We posted a report late yesterday titled "Apple to Attend the European Parliament's Tax Committee Hearing this Wednesday." The hearing, organized by the European Parliament's tax committee, follows a similar event in November last year when Anheuser-Busch, Google and eight other companies were quizzed on the same subject. While the committee has no power to order changes, the hearing reflects the political concerns over multinationals avoiding local tax liabilities. Today BloombergBusiness reports that Apple told the panel of EU lawmakers that it pays all taxes due in the nation and doesn't get an unfair advantage compared to other companies there.
Cathy Kearney, Apple's vice-president of European operations in Cork, Ireland, said the company isn't getting unfair state aid but will remain "committed to Ireland" whatever the outcome of the EU case.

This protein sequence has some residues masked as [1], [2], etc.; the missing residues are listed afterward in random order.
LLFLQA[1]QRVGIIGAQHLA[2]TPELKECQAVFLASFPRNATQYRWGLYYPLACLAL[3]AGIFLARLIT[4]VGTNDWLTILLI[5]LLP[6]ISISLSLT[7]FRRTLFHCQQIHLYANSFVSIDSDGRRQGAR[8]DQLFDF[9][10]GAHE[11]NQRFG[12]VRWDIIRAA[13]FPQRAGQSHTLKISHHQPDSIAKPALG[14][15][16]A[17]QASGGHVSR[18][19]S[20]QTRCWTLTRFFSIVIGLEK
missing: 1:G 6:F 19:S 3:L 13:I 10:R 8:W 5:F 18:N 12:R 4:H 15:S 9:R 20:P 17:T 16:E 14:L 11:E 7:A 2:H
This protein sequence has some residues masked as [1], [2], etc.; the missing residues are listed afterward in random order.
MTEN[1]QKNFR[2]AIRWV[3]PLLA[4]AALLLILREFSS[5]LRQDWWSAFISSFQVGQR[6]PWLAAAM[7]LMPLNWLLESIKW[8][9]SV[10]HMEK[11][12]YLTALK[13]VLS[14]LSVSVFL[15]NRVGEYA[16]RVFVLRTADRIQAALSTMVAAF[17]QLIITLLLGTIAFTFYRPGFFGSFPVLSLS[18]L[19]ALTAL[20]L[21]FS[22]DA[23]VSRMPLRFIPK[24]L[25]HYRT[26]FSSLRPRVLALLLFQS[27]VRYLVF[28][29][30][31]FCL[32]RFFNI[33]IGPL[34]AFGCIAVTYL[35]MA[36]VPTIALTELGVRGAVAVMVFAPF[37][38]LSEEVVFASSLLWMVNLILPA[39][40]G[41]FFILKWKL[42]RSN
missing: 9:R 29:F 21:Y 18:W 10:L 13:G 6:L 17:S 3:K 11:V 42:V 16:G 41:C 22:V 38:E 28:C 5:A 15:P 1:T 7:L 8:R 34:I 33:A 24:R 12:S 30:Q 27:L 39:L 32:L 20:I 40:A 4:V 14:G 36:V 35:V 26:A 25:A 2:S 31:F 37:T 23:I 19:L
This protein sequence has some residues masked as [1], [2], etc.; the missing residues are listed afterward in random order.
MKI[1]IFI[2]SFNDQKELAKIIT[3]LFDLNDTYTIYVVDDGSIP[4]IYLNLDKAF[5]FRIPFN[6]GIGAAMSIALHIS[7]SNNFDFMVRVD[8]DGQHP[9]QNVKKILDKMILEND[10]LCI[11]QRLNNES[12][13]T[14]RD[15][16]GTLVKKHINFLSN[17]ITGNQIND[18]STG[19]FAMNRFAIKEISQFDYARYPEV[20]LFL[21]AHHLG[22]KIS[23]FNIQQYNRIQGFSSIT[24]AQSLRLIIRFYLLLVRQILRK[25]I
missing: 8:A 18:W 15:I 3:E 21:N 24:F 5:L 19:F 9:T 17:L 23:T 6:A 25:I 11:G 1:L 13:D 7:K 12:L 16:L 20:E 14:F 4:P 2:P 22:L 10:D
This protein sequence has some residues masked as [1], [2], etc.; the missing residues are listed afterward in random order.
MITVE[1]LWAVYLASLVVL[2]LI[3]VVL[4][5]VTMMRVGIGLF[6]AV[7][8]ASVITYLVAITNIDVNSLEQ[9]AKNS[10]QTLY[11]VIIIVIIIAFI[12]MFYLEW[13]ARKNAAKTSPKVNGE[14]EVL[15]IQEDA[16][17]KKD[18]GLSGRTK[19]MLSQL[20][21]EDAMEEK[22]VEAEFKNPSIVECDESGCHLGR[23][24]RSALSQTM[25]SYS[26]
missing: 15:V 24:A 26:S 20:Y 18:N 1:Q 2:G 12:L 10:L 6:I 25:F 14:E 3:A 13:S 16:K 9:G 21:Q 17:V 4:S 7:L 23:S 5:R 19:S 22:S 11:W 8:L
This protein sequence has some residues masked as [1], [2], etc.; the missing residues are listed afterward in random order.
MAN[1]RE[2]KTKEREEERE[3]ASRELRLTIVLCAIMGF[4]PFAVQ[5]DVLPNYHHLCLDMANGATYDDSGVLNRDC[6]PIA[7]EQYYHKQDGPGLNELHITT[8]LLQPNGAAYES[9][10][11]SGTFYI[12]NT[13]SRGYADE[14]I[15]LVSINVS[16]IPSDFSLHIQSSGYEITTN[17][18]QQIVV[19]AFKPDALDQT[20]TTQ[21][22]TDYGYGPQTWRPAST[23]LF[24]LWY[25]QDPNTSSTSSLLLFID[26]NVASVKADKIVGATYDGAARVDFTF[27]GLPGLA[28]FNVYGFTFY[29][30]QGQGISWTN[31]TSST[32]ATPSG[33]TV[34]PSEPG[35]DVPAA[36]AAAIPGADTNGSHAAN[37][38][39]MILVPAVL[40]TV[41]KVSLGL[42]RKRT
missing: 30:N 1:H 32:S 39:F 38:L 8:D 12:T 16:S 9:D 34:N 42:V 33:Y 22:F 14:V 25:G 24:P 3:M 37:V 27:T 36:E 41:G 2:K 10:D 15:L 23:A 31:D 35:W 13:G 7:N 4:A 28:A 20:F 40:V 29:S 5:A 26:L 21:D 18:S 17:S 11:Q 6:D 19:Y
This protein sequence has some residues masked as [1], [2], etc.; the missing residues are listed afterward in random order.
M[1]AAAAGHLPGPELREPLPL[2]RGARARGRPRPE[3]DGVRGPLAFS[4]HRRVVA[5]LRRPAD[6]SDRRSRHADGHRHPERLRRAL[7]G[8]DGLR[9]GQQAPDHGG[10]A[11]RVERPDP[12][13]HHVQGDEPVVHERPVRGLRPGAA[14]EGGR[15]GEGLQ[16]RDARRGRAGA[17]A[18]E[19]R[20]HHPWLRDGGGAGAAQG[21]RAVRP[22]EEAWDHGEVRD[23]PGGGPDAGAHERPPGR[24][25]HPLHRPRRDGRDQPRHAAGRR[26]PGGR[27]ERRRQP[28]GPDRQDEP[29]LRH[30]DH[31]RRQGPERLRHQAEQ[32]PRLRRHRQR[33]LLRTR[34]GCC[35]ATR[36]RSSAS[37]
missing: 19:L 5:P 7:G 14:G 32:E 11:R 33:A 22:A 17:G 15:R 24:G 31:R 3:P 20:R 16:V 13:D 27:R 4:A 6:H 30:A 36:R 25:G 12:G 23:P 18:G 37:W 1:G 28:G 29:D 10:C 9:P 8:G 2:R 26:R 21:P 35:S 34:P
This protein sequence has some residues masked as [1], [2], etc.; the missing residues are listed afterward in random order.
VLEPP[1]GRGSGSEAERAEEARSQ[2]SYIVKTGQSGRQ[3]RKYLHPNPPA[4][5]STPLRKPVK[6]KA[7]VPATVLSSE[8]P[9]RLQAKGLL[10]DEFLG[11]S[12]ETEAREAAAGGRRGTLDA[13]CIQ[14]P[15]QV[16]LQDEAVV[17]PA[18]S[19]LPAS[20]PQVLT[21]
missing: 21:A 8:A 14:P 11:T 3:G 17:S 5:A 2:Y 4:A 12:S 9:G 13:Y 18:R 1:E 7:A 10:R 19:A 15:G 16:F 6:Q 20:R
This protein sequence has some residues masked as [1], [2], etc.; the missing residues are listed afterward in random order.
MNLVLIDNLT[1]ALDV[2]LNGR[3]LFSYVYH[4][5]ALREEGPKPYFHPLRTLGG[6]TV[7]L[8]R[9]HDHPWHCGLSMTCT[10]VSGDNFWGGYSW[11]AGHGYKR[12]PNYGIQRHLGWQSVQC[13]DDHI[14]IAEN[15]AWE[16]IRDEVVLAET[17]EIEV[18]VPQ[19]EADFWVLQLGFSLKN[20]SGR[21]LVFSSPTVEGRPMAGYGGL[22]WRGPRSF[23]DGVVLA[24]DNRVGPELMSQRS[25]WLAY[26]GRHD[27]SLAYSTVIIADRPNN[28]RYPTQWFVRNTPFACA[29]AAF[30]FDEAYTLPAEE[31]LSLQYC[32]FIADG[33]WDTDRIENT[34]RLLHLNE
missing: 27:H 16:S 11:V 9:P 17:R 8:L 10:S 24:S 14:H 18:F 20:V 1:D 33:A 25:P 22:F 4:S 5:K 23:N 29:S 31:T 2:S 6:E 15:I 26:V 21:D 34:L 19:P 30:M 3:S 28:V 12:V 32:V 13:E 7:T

Kearny further stated during the hearing "We feel that we've paid every cent of tax that is due in Ireland. We don't feel that there has been state aid involved and I suppose we look forward to that outcome happening at the end of the day and being vindicated in that way. I would say that the Irish government also agrees with that view."
BloombergBusiness notes that "While the EU's Competition Commissioner Margrethe Vestager refuses to be drawn into speculation, analysts say that in the Apple case, repayments could potentially dwarf" the amounts that any company has been charged with thus far. More than likely Vestager feels that Apple has been using a tax loophole that they created called the Double Irish; A loophole that the EU Commission is going to close.